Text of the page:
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What are you reading now?

Discussion in 'General Discussions' started by Werifesterian, 16 July 2017.

  1. Azaeroe

    Azaeroe Member

    In the end I ended up picking up Homer again while I wait for a book of Novalis' collected works to arrive [in German.] I also have my eyes on a book about German Romanticism.

    I mentioned Charles Lutwidge Dodgson's Alice a few posts ago. I plan on reading Sylvie and Bruno some day, a some what lesser known of his works.

    Still waiting on a book about the influence of Ancient Greek culture on Richard Wagner's Ring cycle.
     
  2. Werifesterian

    Werifesterian Senior Member

    I'm reading the Seidensticker translation, which I prefer over Royal Tyler's even though all the explanatory material in Tyler is very useful. I really should find a good reader's guide.

    I cannot help but wonder what would happen if one were to combine Genji with influences from Lovecraft and Clark Ashton Smith. Maybe some William Hope Hodgson for good measure.
     
  3. Azaeroe

    Azaeroe Member

    The Good Soldier - Ford Madox Ford
     
  4. Plantagenet

    Plantagenet Heroic Member

    In a further investigation of ancient Brittonic/Welsh traditions I've recently completed a historical work, namely Tim Clarkson's The Men of the North: The Britons of Southern Scotland. Decent book as far as the obscure topic matter goes.

    Some interesting historical observations regarding the Britons after some research I may as well mention here: it seems that the dynasty of the old kingdom of Wessex (and possibly the Mercian dynasty as well) was actually native British in origin which subsequently Anglicized. What's interesting is that it was Wessex which went on to unify and become the basis of England and thus the dynasty responsible for this wasn't Anglo-Saxon but rather British in origin. Furthermore the Stuarts of Scotland were of Breton origin and became the first dynasty to rule over a united Britain, thus giving a Brythonic origin for the United Kingdom as well. Finally the Welshman and occultist John Dee is supposed to have come up with the idea of the British Empire and it was under the Stuarts that the Empire got started, thus giving the British Empire a Brythonic origin as well, whether as an idea or fact.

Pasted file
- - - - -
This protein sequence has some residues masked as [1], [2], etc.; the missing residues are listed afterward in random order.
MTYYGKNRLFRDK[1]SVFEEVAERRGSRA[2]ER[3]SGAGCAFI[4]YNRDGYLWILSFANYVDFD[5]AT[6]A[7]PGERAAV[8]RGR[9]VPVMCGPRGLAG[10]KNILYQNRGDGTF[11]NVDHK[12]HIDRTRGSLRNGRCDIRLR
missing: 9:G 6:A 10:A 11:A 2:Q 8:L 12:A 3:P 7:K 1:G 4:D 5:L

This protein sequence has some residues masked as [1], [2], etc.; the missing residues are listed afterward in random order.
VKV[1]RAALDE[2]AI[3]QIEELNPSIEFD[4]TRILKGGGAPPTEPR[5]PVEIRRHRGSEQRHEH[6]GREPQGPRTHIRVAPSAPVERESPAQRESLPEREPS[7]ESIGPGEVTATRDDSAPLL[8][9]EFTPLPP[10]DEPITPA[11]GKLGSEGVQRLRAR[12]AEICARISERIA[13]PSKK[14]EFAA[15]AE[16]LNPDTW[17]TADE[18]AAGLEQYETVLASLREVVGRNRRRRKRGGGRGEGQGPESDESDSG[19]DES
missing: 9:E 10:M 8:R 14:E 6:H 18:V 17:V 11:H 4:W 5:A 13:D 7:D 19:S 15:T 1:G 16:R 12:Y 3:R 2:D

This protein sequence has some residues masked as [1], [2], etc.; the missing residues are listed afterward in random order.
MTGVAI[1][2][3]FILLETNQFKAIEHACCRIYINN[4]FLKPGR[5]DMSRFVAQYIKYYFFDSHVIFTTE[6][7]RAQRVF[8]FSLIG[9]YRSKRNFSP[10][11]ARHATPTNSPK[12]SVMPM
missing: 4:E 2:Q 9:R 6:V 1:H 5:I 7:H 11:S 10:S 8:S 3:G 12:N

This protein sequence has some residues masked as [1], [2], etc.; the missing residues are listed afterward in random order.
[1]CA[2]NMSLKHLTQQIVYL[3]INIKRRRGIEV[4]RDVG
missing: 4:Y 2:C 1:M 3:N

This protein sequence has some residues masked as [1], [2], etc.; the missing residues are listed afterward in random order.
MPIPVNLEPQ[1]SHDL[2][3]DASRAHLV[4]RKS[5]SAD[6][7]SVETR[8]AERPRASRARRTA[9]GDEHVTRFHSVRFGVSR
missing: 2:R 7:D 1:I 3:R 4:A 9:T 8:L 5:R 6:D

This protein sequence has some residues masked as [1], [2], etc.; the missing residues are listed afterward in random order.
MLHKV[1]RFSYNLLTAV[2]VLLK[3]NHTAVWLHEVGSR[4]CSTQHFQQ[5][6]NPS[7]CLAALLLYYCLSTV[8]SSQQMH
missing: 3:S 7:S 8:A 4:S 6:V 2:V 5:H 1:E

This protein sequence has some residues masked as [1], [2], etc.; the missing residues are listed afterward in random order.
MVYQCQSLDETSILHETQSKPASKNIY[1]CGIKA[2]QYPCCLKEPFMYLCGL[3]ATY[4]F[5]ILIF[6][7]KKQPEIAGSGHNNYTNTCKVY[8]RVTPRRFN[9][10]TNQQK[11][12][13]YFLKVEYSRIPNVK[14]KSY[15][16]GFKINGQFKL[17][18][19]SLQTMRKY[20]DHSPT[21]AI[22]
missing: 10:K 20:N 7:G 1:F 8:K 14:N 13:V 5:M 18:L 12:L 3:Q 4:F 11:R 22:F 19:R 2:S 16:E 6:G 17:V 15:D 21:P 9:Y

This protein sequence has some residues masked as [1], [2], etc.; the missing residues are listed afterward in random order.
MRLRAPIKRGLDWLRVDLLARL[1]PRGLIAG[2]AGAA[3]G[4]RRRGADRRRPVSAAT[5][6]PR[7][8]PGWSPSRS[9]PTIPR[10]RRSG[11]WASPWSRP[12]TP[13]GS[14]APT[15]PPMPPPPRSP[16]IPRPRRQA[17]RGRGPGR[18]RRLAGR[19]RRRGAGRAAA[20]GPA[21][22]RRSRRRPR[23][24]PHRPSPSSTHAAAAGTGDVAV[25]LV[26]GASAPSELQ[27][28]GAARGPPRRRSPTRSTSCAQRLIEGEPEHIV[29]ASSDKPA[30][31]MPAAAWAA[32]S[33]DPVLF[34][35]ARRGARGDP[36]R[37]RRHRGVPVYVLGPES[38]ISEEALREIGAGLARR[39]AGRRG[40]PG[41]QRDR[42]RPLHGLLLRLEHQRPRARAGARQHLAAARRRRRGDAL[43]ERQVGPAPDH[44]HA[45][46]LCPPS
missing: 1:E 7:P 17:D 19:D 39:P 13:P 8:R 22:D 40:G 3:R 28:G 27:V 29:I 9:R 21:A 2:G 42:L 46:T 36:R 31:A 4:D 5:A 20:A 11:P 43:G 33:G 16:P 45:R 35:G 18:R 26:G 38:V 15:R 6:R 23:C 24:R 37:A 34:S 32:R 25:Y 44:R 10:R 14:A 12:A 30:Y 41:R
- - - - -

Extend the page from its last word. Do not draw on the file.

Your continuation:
In any case, currently reading a perhaps more fanciful work but supposedly interesting nonetheless, namely Nikolai Tolstoy's The Quest for Merlin. I suppose the argument of the book is that Merlin was a historical figure from Lowland Scotland and also a remnant of British paganism or druidism, exploring connections between Merlin and the gods Lugh/Odin.
     
    Last edited: 14 January 2018 at 02:52
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